On February 22, 2022, the Director of the DFO Aquaculture Management Division signed a draft letter to – Marine Finfish Aquaculture operators in British Columbia instructing them to pay for their licences, which expire in a matter of weeks, before Fisheries Minister, Joyce Murray, decides whether to renew them. There is a lot of pressure on the minister not to renew these licenses due to mounting scientific evidence that diseases leaking from BC salmon farms are driving down wild salmon populations.
The DFO director of aquaculture wrote:
“DFO will except payment of fees as an expression by the licence holder of the desire to be reissued a licence.”
Paying for a licence before it is issues it is odd. However, the previous director of aquaculture did the same thing in 2020. While then Minister of Fisheries Bernadette Jordan was consulting with seven First Nations on whether to renew 19 salmon farm licences in the Discovery Islands, the director of aquaculture management invited the salmon farming companies to pay for their licences before the consultation was complete.
When Minister Jordan made her landmark decision to create a salmon farm-free migration corridor for the Fraser River salmon, the fish farm companies Grieg, Cermaq, Mowi and others sued her, and they used the fact that they had paid for their licences against the minister.
As an intervenor in that lawsuit, I observed salmon farm industry lawyers frame DFO’s acceptance of their client’s licence fees as unfairly raising expectation it would be business as usual. While they won the lawsuit, an industry using the court to strongarm licences from the federal government is clearly in trouble. As a result of this decision, the current Minister of Fisheries, Joyce Murray, must revisit whether to renew the 19 Discovery Island salmon farm licences. As well, all remaining 79 BC salmon farm licences are due to expire on June 30 and require a licencing decision. First Nations have already removed twelve salmon farms from the BC coast.
Wild BC salmon populations are on an alarmingly steep extinction trend and new scientific publications, some by DFO scientists, reporting significant impact of farm salmon diseases on wild salmon are emerging every few weeks. It is disturbing to see DFO staff seeding incriminating evidence that can be used if the minister’s decision is not favourable to salmon farming industry.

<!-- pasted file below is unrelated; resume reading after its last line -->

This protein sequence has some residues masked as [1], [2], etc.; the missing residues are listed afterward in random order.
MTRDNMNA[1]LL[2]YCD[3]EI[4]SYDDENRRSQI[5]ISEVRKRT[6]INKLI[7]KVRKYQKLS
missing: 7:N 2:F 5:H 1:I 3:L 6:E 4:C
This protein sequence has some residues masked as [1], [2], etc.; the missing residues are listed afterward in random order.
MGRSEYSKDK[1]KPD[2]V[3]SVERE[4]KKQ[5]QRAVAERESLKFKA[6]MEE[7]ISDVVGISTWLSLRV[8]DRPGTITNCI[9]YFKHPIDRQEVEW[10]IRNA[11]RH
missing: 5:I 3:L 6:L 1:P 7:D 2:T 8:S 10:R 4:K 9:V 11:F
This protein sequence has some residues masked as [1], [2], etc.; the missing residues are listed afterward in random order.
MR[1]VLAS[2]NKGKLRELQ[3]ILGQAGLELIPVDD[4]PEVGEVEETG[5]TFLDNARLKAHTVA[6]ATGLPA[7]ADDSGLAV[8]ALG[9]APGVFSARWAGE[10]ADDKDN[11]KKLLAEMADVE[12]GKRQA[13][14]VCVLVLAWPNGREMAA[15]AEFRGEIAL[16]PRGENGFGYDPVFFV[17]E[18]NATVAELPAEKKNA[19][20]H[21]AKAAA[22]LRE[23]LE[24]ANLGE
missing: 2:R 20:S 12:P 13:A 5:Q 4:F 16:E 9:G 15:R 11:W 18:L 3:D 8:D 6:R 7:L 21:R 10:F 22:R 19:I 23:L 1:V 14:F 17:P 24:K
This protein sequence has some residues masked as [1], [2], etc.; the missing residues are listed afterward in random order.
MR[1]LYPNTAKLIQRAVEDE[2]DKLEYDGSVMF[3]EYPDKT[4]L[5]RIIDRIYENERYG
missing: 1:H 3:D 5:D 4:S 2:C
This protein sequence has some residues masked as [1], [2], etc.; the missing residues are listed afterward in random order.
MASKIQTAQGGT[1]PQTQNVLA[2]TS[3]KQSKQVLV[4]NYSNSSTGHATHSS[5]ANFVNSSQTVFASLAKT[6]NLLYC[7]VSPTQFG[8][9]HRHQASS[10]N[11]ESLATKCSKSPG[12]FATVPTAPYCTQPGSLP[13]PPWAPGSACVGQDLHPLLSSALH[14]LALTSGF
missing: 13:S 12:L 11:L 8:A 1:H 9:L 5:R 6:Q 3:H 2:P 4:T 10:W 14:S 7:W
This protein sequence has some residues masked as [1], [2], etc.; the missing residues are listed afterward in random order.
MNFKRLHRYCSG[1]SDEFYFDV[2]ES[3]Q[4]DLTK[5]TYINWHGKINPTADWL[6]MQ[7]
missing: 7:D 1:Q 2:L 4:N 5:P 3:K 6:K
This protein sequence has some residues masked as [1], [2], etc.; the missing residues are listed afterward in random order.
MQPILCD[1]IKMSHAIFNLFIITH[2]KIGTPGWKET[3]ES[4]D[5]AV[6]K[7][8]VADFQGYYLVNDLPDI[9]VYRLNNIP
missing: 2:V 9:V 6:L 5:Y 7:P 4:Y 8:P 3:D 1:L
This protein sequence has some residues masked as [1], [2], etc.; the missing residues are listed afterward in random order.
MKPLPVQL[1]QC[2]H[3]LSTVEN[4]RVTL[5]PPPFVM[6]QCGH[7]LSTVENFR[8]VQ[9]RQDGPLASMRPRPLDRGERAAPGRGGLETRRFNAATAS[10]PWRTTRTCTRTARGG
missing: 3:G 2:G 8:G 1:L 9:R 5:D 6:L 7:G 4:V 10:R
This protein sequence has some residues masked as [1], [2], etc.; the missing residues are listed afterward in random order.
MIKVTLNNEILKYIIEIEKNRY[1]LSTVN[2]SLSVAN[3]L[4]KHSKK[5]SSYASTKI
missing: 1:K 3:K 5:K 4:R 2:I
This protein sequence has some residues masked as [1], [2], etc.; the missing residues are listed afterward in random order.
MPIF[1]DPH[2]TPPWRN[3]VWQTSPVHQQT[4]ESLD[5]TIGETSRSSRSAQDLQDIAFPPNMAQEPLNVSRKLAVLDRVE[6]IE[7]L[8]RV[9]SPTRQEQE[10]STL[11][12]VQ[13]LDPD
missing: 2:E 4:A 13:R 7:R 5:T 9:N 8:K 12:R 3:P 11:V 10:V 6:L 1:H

The February 22 letter to salmon farm operators also states a new draft of the DFO fish farm regulations is attached for their review.
One month earlier on January 24, 2022, fish farm giant Mowi wrote to Rebecca Reid, Director General DFO, Pacific Region, complaining that fish farm regulations are “outpacing our company’s capacity”, specifically mentioning sea lice. Two weeks later the new draft regulations no longer require the companies to keep their sea lice below the threshold set to protect wild salmon from damaging farm lice infestations.
Everywhere this industry operates sea lice become increasingly difficult to control as they adapt, becoming resistant to the treatments used to kill them. As a result, BC salmon farms are currently breaching the DFO sea lice threshold weekly.
Removing this threshold makes it easier and less expensive for the industry to remain in compliance with regulations. Everyone involved should know the reason a lice limit was put in place was to protect wild salmon.
Something is very wrong here. The Prime Minister of Canada stepped up to protect wild salmon by issuing the Minister of Fisheries the mandate to remove open net salmon feedlots from the BC coast. At the same time DFO staff are lowering regulations increasing the risk to wild salmon and telling industry to pay for licences that the minister has not issued.
I don’t have the power to protect wild salmon, but I can alert Canadians that some portion of DFO appears to be undermining the power of our minister of fisheries to make decisions to protect wild salmon, a public resource. This not only threatens the wild salmon of Canada, but it also weakens our democracy. Wild salmon feed the trees that make the oxygen we breathe. Now, more than ever Canadians need governments that can make the hard choices to protect us from climate threats and extinction of the animal kingdom we are part of. Every step of the way this is going to manifest as contests of will between corporate and government power.
Those of us in British Columbia are watching closely
 A-2021-01480 pg 141
Alexandra Morton – Independent Scientist